When people think of virtual reality, a specific image comes to mind, a piece of black, unwelcoming, plastic hardware strapped to your face. That image has been ingrained in our minds for decades, going back as early as the first View-Master in 1939, to the short-lived Virtuality boom of the 1990s, to today’s assortment of both high and low-end headsets. It’s propelled the misconception that VR is a singular, isolating experience.
It doesn’t have to be. Just look to the biggest VR award winner from Cannes last week: the Lockheed Martin “Field Trip to Mars” project my team worked on with McCann New York. It was the world’s first shared VR experience, and it took home 19 Cannes Lions.
Until now, we’ve mostly seen the blind leading the blind. Too many marketers and publishers are signing up for 360 video or Google Cardboard experiences, because that’s what they assume great VR is, and it’s what they’re being sold. While these options should not be discredited — they have proven invaluable for some brands when it comes to exposure, accessibility, cost and mass acceptance – they aren’t helping marketers keep an open mind about what VR can do and why they should consider investing in it in a new way.
Using 4D with VR
One way is with overlooked 4D elements and the fact that VR can happen outside the headset as a shared, socialized experience. Movement, sounds and sensations triggers the person’s brain into thinking their experience is reality. It’s what helps generate the “wow” factor. Stepping into a real, vibrating elevator or swaying rope-bridge under your feet, bracing for the feeling of wind blowing on your face and riding inside of a vehicle, puts people over the edge in a way that strapping on a headset alone cannot. Most brands, unfortunately, aren’t getting that full experience when they try VR for the first time; and that’s prompting them to opt for less provocative marketing ideas.
Part of that problem is the difficulty of making 4D and “group VR” scalable. Distribution is limited, and housing these experiences is costly. That means fewer people get to experience them. We can’t solve that problem overnight, but we can take baby steps towards alleviating it. CMOs can encourage their staff and their creative agencies to invest time and money to test out VR experiences in their optimal state and to begin conversations earlier than only months ahead of time — the usual for an activation. In some cases, that will mean attending events where headset experiences are incorporated into state-of-the-art sets. In others, that will mean investing in resources to brainstorm and prototype around non-headset uses of VR.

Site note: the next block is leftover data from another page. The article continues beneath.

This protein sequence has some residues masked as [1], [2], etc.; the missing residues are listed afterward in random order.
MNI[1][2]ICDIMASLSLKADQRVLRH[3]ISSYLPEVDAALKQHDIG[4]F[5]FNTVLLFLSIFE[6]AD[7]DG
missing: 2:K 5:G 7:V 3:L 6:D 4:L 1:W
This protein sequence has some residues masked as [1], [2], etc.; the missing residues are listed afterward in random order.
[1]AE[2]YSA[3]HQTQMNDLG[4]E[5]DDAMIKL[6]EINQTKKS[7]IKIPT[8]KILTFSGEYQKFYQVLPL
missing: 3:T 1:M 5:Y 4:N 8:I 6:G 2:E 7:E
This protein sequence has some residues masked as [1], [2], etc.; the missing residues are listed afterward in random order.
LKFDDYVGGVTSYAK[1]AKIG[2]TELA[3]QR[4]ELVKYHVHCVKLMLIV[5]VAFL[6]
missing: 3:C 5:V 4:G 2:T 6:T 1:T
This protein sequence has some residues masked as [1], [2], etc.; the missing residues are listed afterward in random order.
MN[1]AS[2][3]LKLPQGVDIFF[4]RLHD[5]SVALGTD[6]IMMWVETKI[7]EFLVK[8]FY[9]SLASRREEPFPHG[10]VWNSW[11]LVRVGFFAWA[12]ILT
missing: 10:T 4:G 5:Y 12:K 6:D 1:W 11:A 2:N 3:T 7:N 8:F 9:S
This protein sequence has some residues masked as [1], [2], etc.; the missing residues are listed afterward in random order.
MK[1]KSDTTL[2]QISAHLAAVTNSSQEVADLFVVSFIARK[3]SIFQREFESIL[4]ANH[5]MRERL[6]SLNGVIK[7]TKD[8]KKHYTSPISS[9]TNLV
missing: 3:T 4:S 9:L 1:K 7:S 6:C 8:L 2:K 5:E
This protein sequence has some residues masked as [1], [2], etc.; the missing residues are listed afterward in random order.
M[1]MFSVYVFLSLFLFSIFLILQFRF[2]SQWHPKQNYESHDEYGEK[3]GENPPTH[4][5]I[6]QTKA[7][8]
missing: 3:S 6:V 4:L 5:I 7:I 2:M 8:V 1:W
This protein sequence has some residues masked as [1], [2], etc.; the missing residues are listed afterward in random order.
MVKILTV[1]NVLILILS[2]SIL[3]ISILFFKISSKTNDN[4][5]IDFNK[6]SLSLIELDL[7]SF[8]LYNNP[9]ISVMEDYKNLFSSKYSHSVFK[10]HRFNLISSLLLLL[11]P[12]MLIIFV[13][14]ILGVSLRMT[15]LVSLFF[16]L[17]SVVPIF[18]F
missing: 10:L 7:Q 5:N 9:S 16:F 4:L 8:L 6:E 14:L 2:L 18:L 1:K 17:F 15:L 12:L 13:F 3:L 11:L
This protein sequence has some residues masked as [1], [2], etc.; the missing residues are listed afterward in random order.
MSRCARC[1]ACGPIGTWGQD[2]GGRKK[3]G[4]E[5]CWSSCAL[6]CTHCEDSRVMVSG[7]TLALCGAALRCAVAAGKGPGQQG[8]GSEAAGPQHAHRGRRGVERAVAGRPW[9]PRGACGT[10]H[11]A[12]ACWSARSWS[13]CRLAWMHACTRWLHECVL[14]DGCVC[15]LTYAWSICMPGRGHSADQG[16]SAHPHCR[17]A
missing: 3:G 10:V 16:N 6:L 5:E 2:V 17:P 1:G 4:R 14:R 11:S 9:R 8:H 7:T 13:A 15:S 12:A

For “Field Trip to Mars,” we put kids on a school bus that drove around Washington, D.C., and using the same game-engine technology that is typically used in a headset experience and console video games, we replaced windows with screens that made the kids feel as though they were looking out the window onto Mars — all without a headset. When the bus moved or turned on Earth, it appeared and felt as though it was doing the same on Mars — a notion akin to sensations one might get from a well-executed 4D headset experience. But the collective squeal of delight from the kids was unparalleled and no doubt heightened by the socialization factor.
While a scenario like this is arguably less accessible than a headset experience at an event, it’s important to consider its long-term impact and the fact that reactions can be measured immediately beyond the individual level. In our case, one experience may have spawned a group of America’s next great astronauts.